How is all this going to be done? It appears that the start of the process, which seems sensible enough, would be to revitalise rural primary healthcare. One feels nostalgia for this, because it was what was attempted by Nkosazana Dlamini-Zuma during her five-year term as Minister of Health. However, the whole plan was destabilised firstly by GEAR, which forced cutbacks in new infrastructure and new staff hires, and then by the campaign against Dlamini-Zuma which led to her replacement by Tshabalala-Msimang — a much less dynamic figure — and then by the need to divert funds into the gigantic AIDS treatment programme. After all this there was nothing left for rural primary healthcare. So, it seems like a welcome and sensible manoeuvre to plough funding into rural primary healthcare.
But that’s not going to be sorted out by 2012, which is when the system is supposed to come into operation, when the South African government will assume responsibility for all funding of all healthcare activities, both public and private, in the whole of South Africa. And when there will undoubtedly be a critical financial shortfall, because there always are in these projects — because the initial funding proposals are always underestimates so as to lure people into committing themselves. But, incidentally, it is quite likely that 2012 will be a recession year which follows four years of increasing budget deficits, so that suddenly National Health Insurance will feel like a drain on the fiscus equivalent to the bottom falling out of the money bucket. How is this to be met?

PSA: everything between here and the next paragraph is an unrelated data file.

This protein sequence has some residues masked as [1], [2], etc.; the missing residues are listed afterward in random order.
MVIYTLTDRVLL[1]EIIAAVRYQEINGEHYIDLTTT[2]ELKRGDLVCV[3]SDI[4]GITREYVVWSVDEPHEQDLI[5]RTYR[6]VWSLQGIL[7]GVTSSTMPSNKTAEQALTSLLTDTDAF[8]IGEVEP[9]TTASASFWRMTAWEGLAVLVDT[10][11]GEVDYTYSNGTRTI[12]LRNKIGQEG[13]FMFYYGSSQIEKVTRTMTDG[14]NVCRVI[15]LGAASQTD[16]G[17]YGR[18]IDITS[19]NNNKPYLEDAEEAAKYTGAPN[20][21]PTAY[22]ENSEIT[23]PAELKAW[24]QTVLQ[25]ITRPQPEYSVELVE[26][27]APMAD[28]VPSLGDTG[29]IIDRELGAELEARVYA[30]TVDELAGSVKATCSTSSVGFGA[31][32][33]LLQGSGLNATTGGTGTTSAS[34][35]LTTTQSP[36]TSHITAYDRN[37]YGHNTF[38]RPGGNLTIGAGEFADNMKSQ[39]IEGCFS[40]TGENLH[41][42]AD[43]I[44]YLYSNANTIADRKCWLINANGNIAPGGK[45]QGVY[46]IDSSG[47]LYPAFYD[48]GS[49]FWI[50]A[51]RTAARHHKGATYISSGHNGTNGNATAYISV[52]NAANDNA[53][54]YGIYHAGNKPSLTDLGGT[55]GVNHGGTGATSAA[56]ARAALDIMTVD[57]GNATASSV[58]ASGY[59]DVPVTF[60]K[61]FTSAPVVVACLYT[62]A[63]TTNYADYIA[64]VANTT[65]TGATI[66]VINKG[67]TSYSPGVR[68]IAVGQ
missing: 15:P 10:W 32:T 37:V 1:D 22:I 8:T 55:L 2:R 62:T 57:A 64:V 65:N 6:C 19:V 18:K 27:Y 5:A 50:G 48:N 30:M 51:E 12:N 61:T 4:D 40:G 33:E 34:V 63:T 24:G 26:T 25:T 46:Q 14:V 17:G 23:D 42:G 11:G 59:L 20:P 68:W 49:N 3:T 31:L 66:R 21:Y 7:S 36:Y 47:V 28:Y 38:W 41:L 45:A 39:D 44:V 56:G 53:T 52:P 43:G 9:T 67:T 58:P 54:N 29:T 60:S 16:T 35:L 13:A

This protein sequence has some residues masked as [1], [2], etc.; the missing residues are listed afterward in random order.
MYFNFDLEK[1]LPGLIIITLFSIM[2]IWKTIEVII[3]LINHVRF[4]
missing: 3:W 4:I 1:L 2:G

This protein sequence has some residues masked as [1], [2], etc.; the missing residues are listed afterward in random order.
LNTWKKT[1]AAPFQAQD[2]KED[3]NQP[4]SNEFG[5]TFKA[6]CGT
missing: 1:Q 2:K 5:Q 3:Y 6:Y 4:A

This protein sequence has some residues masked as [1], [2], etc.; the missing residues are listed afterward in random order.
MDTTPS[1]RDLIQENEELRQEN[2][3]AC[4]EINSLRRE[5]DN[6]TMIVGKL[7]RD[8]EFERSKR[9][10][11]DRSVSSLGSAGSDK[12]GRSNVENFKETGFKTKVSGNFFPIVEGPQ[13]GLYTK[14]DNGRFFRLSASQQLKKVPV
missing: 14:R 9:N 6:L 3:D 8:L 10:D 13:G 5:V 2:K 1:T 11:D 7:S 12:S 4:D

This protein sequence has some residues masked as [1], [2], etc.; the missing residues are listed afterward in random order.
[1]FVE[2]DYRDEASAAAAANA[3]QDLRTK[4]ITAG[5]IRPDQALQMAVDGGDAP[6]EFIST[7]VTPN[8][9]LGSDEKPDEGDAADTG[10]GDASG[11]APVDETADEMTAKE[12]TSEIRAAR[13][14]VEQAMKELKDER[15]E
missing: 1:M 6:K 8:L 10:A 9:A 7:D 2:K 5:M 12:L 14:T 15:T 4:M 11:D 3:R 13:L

At that stage, the biggest single budget item will be the health budget and the biggest portion of it will be National Health Insurance which will constitute virtually the whole of the health budget. There would be screams if education, policing or social services were significantly cut. Cutting any of these would entail cutting existing, well-established programmes with powerful backers in politics and the trade unions. In that case, would it be possible to cut back cautiously on the health budget itself?
Obviously, not on the section of the health budget funding the big rich urban medi-clinics. Those are the hospitals to which the political and commercial elite go. What about the section of the health budget funding the big impoverished urban public hospitals? But those are the hospitals where NEHAWU and MASA members work. Furthermore, those are the hospitals to which members of active ANC branches with contacts in the Zuma administration are likely to go if they can’t afford the big rich urban medi-clinics. Those are also the hospitals at which the media and the DA point the figure when they fail, and it would be extraordinarily bad politics to slash their funding for they would then have cast-iron excuses for their failure.
So, in that case, it would be logical to put the recapitalisation and expansion of rural primary healthcare on ice, to save a few billion a year by not finishing the new clinics, not providing the additional staff, and not supplying the public transport which people in rural areas need to get to clinics which may be 20 or 30 kilometres from where they live. Rural people are not going to vote DA, and rural clinic staff, even if they belong to NEHAWU or DENOSA, are in no position to toyi-toyi where the TV cameras are watching, nor do any journalists venture so far away from the tarred road.
It is thus a 10-1 bet that National Health Insurance will not serve the interests of the rural poor, and will thus not actually improve access to healthcare.